09 August 2011

Hong Kong Chinese Idioms and Their Stories on stamps…


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Date of Issue : 28 June 2011

Hi ! Here is a very beautiful set of stamps issued by Hong Kong Post featuring moral stories for all. The stamps have a message for every age group. It is  a wonderful theme on stamps.Each stamp depicts an idiom and a story related with it having a life message for all. The stamps are very nice I like them very much !!

Chinese idioms are set phrases which have evolved over thousands of years of use. Hong Kong Post’s first issue of Chinese idioms stamps was received eagerly by philately enthusiasts and the general public in 2006. The second set is now released in the form of Children Stamps, intending to stimulate the younger generation’s interest in Chinese culture and philately with colourful and lively pictures on five idioms and their stories.

Chinese idioms are succinct and expressive, vivid and figurative. Often originating from fables, literature and historical facts or personages, their stories are full of references and the wisdom of the ages.


The set of stamps is themed on five Chinese idioms.


$1.40 - Mutual help in hard times
This idiom originates from Zhuangzi (369 - 286 BC), the famous Daoist philosopher born in ancient China. It literally means that when the spring water dries up, the fishes stranded on land moisten each other with their saliva. The idiom is now used to describe people coming to each other’s assistance during difficult times.


$1.80 - Water drops wear away rocks
According to the observation of a scholar of the Song Dynasty (960 - 1279 AD), water drops, small and soft as they may be, can hollow out hard rock over time. The idiom carries the message that perseverance and determination breed success.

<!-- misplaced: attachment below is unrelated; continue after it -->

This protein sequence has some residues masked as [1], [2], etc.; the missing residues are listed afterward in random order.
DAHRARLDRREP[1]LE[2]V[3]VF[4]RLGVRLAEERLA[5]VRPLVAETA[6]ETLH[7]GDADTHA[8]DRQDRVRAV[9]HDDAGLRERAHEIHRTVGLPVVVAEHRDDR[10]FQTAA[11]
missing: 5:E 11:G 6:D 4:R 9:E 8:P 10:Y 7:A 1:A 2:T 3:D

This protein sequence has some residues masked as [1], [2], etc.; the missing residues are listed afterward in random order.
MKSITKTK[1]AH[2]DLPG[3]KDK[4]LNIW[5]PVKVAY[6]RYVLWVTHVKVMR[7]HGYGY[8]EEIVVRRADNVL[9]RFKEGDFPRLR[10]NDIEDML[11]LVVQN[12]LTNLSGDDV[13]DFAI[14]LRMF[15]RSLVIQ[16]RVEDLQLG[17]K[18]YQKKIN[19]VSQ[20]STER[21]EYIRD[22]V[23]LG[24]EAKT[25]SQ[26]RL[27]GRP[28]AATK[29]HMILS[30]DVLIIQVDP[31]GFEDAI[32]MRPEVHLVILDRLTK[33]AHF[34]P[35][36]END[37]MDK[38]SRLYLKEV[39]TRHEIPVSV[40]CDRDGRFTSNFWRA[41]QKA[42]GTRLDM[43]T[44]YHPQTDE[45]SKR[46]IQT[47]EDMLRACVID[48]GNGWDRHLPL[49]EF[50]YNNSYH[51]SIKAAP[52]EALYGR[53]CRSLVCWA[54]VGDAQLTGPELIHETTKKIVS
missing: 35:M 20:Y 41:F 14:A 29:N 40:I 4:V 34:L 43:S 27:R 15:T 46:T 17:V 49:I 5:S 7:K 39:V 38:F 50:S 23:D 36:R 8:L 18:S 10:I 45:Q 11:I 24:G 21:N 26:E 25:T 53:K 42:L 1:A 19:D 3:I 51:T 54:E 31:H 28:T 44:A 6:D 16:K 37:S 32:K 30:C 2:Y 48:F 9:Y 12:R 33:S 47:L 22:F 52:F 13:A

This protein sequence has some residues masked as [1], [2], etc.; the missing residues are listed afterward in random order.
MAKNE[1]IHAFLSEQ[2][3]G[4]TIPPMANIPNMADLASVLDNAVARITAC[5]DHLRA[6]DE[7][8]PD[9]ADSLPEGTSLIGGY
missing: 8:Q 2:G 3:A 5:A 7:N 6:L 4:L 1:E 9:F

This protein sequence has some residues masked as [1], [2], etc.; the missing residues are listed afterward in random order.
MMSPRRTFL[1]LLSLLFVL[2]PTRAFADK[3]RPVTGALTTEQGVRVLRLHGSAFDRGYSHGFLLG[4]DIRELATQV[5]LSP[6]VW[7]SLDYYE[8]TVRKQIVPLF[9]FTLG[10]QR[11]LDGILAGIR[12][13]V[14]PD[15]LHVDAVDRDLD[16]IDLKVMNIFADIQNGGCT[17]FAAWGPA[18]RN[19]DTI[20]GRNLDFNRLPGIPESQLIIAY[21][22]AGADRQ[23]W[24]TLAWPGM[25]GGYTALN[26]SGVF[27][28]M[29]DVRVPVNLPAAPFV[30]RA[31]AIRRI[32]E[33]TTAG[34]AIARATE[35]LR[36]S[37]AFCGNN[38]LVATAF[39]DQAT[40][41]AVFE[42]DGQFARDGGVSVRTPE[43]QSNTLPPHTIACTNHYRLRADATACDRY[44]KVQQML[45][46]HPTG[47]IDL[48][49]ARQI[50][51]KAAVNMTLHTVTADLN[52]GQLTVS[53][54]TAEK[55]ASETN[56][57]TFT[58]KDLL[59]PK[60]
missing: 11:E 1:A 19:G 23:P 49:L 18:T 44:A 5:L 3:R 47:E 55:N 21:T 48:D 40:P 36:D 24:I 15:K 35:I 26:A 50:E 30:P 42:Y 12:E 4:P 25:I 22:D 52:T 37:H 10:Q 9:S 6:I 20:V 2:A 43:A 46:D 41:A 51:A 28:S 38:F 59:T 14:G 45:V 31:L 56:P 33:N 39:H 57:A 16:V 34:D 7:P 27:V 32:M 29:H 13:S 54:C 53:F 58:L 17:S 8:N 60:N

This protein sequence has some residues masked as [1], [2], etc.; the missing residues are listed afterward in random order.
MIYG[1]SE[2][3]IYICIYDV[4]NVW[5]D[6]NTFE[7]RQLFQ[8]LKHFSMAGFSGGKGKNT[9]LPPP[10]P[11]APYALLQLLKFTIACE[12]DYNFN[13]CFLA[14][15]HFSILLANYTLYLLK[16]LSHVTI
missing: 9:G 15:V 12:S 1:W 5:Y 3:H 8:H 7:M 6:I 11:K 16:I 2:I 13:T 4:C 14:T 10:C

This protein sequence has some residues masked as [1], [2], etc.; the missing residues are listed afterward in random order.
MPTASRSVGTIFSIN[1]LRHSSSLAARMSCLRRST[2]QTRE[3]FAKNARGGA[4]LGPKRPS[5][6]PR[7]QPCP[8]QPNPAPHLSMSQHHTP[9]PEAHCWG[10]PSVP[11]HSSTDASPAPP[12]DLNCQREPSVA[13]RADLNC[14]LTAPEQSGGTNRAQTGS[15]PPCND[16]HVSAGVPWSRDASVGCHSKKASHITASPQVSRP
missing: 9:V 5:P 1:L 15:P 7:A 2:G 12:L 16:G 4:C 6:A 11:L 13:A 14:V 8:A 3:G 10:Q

$2.40 - Practice makes perfect
Dating back to the Tang Dynasty (618 - 907 AD) , this idiom refers to the repetitive heating and hammering during the iron forging process, alluding to the polishing of a piece of writing in the most meticulous manner in the quest for perfection. It is also used to describe one’s experience of numerous trials and challenges.


$3 - Save to give
This idiom originates from an article in the Tang Dynasty. It advises that governing officials should economise on resources so that more can be given back to the people for a better life.


$5 - As deft as a master butcher
Zhuangzi described in this story how a butcher used his superb skills to cut up an ox effortlessly for Lord Wenhui. It illustrates the fact that with constant practice and thorough knowledge, one can deal with everything with ease.

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Colour stickers associated with the souvenir sheet can be matched with monochrome shapes on the stamps to complete the five stories. The game enhances the meaning behind the stories for children, as well as making stamp collecting fun!

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